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amateur profiling


Me, I’m hella racist. Like HELla racist. I am racist because behaviour is strongly influenced by perspective, which is strongly influenced by upbringing, which is strongly influenced by culture, which has crazy strong ties to geographic regions, which is where people with similar appearances come from. Generally speaking.

And I’m also really, really judgmental. But that doesn’t mean that I think that other people have less value than I do. I assign people upon first impression into boxes because in this day and age, you don’t really have the luxury of the time required to understand everyone who crosses your path.

For example, let’s talk about safety. You are more likely to be caught in a mass shooting on a school campus than you are to be attacked by a wolf near Yellowstone. Unlike with sexual crimes, most victims in a mass shooting aren’t familiar with the perpetrator, so in this case, you can assume that a stranger is more of a threat than someone that you know. There is one. big. fat. catch. It’s hard to know everyone that you will come across in a day when, thanks to technology and transportation, everyone gets shuffled around a lot and the number of individuals who cross your field of vision in a day runs into the thousands range. So almost everyone’s a stranger! What do you do? You’re supposed to watch out for red flags AND TRUST YOUR INSTINCTS. Your instincts don’t sit around musing about life stories to explain why somebody seems a little different. Your instincts point at a strange individual and say, “This person. Not safe.”

Not every example is this dramatic but it’s actually something that you should be doing every day automatically. You just shouldn’t be flagging people every day because you shouldn’t be running into suspicious people every day. There are a lot of other examples, though. Your first day of work, how do you establish rapport with a set of coworkers who are as different from each other as they are from you? Meeting new people, you decide if you want to diplomatically but most emphatically not exchange numbers with and not add on Facebook… and you also identify people that you sense common ground with and people who not only can extend your network, but can also introduce you to new connections favorably (you probably don’t want to be remembered by people who’re going to identify you as “some whatever person I met somewhere”).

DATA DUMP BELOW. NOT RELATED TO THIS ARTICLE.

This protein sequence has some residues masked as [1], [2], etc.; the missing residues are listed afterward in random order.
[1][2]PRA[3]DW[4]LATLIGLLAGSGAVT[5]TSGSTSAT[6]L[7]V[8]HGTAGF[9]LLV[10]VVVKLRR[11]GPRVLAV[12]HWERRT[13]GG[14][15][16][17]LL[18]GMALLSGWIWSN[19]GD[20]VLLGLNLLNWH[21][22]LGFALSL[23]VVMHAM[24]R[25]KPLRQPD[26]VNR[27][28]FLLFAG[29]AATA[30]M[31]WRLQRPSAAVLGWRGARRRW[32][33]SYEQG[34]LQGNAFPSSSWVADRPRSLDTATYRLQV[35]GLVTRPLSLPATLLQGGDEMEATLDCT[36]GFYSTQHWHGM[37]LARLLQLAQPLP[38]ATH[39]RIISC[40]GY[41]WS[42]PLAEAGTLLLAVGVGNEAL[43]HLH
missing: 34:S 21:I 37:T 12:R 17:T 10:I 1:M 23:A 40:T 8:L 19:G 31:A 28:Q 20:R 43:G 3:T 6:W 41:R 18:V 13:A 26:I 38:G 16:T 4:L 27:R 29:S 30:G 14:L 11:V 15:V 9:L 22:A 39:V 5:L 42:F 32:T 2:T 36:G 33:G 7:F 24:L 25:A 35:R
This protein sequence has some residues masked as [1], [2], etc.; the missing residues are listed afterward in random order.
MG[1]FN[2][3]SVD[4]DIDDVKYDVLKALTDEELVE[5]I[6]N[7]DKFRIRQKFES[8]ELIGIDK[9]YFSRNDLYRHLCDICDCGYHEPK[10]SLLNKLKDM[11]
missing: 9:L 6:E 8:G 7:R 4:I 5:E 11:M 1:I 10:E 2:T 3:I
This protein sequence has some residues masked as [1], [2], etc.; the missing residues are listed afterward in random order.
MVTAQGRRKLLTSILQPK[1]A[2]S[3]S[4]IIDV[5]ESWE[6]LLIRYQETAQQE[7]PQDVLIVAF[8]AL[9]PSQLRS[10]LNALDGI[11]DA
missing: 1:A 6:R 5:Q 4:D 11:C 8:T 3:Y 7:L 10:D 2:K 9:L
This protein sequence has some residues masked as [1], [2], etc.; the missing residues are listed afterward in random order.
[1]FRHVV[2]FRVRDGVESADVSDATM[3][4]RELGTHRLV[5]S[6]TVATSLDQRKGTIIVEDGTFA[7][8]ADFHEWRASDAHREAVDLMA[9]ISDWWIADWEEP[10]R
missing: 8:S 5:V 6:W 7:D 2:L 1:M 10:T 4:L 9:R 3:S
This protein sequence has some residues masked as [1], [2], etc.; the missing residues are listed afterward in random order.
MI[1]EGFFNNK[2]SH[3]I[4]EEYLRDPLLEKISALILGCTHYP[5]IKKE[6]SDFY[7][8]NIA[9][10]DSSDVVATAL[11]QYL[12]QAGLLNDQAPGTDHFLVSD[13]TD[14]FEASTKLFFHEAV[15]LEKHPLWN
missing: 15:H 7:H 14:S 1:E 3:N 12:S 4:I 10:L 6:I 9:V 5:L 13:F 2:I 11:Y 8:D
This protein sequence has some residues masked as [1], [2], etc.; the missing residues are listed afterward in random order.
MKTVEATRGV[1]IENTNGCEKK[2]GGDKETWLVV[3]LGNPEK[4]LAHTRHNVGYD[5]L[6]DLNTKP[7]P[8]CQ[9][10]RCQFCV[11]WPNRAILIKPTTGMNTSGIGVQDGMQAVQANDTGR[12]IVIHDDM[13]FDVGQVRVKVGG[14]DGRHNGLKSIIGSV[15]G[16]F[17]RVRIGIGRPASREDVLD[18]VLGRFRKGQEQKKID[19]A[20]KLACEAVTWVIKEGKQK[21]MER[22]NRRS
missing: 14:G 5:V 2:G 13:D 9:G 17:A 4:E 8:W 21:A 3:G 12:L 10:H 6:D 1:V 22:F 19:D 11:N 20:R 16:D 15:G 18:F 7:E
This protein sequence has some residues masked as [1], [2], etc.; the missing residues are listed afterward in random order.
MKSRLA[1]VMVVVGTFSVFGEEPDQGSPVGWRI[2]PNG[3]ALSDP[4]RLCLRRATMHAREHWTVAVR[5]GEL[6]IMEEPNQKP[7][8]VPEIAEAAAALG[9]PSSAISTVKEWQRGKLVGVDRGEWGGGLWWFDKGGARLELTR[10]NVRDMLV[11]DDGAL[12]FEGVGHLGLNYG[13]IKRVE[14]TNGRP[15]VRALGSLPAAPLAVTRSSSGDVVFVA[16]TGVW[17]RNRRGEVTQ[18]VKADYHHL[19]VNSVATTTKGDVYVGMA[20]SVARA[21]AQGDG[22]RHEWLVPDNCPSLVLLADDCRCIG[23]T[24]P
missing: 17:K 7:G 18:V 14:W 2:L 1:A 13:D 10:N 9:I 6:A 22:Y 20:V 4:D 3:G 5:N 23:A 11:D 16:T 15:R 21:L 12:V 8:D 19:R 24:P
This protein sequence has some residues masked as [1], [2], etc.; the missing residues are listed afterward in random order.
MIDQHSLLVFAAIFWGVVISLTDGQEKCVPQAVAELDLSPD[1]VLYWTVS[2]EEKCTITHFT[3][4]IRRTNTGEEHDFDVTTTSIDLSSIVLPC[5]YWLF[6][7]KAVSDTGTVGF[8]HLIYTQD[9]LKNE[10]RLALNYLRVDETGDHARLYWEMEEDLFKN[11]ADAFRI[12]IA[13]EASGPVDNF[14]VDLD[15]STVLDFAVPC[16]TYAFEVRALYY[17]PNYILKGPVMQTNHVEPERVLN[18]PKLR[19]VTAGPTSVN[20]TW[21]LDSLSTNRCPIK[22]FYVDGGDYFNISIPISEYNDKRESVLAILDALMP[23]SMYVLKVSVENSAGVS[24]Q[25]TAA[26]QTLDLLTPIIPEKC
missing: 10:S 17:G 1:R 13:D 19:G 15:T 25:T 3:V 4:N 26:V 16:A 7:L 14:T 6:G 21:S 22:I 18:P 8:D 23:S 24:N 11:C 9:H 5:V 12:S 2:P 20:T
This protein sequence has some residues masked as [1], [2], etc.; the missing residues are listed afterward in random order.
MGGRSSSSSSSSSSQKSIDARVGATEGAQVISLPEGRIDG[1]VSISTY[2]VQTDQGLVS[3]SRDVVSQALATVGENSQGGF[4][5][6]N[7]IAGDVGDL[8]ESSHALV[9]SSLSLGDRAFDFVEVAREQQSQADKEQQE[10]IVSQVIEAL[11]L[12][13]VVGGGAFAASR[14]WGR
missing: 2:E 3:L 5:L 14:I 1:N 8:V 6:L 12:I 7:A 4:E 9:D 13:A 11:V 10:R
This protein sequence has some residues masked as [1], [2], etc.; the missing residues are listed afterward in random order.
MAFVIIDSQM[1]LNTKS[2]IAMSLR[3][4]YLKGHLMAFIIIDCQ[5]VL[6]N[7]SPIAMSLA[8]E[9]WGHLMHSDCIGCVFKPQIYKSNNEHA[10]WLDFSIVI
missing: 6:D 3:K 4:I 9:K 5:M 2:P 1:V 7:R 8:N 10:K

There’s also just random judgmental-ness. I judge people who carry their coffee cups everywhere. (Caffeine. Is a drug. That you are addicted to. And you’re not even trying to quit because it happens to be a socially acceptable habit.) I judged that one white man who was loudly talking on the phone, “Aw, don’t talk dirty to me,” and looking all smug. (Like dude, you are in a public, family-friendly area where kids skateboard with their friends and dogs and shit, nobody wants to hear about your sex life and that’s just gross).

So when anti-racists and/or anti-sexists use inflammatory words, for people who’re like, “Gasp, that’s reverse racism,” or “Don’t say things that will alienate whites/men because you want them to agree with you, not fight with you,” UM, I’m PRETTY sure that they also don’t want to be lied to, or treated like objects to MANIPULATE into joining a certain side. To form a better society, everyone has to be honest with themselves (being in denial can really mess up communication) and each other. I love patient and good and smart people, but I think better of annoying people who butt heads with me than of people who pretend to agree or use a smiling face to insinuate that everyone who disagrees with them is are wrong.

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